Over the years Startups seem to have a similar path. I've known some which were ok but started out stealthy, but most that start stealthy seem to launch, and then pivot after getting some real world experience and feedback. The ones that are pretty open seem to come out swinging and they already have answers for most of the questions thrown at them (which gives them credibility).
Perhaps notable, perhaps not, in the 30 years I've been watching I have yet to see a single startup that was open and that resulted in someone else "scooping" them and getting the prize. But I have seen startups that execute poorly not move fast enough once their market is proven to avoid damage by a nimbler opponent.
We are already about as far from "stealth" as you can get, in that all of our products are Open Source (Apache Licensed and on GitHub), we blog a lot, and we have a public facing website that makes it pretty clear what we're doing and aiming at.
That said, it's a sort of "static transparency". Anybody who cares to know, can come to fogbeam.com or our github site, etc., and learn a lot about us. But this post makes me think about a more "dynamic tranparency" where we push ideas / thoughts / code / whatever, out and more actively solicit feedback and interaction around that.
Of course we already solicit feedback, talk about the roadmap, etc., in private when meeting with potential customers in Customer Development interviews... but we could probably get more people involved and generate more good ideas that way.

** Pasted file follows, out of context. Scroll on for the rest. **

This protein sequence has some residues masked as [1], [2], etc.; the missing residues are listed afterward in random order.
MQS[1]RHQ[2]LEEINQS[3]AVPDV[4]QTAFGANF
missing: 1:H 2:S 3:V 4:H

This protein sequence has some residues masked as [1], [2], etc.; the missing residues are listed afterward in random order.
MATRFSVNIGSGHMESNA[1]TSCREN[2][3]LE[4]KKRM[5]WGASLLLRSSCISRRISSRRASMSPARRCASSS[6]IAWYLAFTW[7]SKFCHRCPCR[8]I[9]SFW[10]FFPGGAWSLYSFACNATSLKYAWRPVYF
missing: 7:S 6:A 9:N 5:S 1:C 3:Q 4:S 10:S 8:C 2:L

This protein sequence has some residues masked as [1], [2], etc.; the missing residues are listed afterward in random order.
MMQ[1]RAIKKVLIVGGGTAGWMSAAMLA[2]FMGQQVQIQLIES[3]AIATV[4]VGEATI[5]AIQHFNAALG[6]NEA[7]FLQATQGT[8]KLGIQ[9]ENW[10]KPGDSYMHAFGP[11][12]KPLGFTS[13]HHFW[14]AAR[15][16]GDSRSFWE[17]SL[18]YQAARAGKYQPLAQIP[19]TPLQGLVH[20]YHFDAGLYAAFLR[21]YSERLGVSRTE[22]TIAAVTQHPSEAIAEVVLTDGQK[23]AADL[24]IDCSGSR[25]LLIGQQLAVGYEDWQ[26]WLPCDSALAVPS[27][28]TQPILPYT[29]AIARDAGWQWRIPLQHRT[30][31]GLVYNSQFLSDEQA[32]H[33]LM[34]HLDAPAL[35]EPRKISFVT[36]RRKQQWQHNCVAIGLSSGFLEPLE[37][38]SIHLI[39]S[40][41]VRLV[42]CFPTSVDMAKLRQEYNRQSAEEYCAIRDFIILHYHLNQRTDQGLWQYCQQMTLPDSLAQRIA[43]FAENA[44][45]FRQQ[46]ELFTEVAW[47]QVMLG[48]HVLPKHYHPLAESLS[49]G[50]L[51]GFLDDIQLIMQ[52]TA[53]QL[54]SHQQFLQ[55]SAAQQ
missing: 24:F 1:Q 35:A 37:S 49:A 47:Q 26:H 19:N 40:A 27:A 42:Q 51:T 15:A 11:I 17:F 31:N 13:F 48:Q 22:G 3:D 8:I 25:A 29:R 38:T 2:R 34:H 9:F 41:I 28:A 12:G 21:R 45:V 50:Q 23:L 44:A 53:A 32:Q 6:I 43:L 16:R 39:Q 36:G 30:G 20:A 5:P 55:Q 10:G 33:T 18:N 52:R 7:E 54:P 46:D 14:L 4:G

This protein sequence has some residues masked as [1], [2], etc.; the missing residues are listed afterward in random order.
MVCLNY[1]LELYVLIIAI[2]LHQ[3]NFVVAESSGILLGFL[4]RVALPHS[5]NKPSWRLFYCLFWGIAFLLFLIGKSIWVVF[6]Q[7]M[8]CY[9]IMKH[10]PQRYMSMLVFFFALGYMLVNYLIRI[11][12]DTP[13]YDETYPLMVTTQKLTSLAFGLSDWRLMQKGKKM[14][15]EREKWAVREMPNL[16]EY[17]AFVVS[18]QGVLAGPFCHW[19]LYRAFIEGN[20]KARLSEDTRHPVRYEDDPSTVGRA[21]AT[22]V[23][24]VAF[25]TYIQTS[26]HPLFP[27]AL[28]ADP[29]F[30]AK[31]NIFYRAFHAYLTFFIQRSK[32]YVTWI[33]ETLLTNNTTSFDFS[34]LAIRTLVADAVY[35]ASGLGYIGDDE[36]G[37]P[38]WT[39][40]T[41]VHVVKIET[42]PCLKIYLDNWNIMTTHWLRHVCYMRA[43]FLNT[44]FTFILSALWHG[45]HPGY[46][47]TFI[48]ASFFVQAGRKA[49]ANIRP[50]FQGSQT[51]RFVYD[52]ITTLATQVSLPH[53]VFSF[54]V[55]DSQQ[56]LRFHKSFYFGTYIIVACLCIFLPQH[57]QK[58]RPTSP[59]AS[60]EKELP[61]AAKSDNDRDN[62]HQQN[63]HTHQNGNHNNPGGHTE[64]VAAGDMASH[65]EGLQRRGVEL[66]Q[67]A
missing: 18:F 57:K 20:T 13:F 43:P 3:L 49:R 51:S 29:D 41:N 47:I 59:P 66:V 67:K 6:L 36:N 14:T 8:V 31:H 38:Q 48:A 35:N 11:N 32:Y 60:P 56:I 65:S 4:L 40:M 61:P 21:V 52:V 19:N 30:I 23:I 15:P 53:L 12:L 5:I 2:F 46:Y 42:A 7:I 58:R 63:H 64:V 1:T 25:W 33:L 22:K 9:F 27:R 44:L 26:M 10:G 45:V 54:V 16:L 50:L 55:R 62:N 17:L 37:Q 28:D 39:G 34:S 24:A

As for unneccesary noise example, that would be feedback of people whose feedback I do not value.
And as for edited and added last question - it depends. :)
Dilluting my karma like I just don't care! :)
Whatever your methodology is, at some point you can't parse more feedback, and it's then noise, whatever its contribution is.
With the new patent laws, you only have a one year window to file from the time something is first disclosed publicly.
For example, I saw a group of seed investors try to identify potential patents in their portfolio companies as a way to increase the scrap value of the firms in the worst-case scenario. But they weren't making go/no-go decisions on the basis of the patents, it was just a slight value-add after a go.
Patents only seem to be of primary importance in a few niches.
Yeah. We aren't doing that these days.
What I'd like to see from people like this is 24/7 webcams in offices programmers worker's mic'ed up, with some sort of peanut gallery available for viewers. :)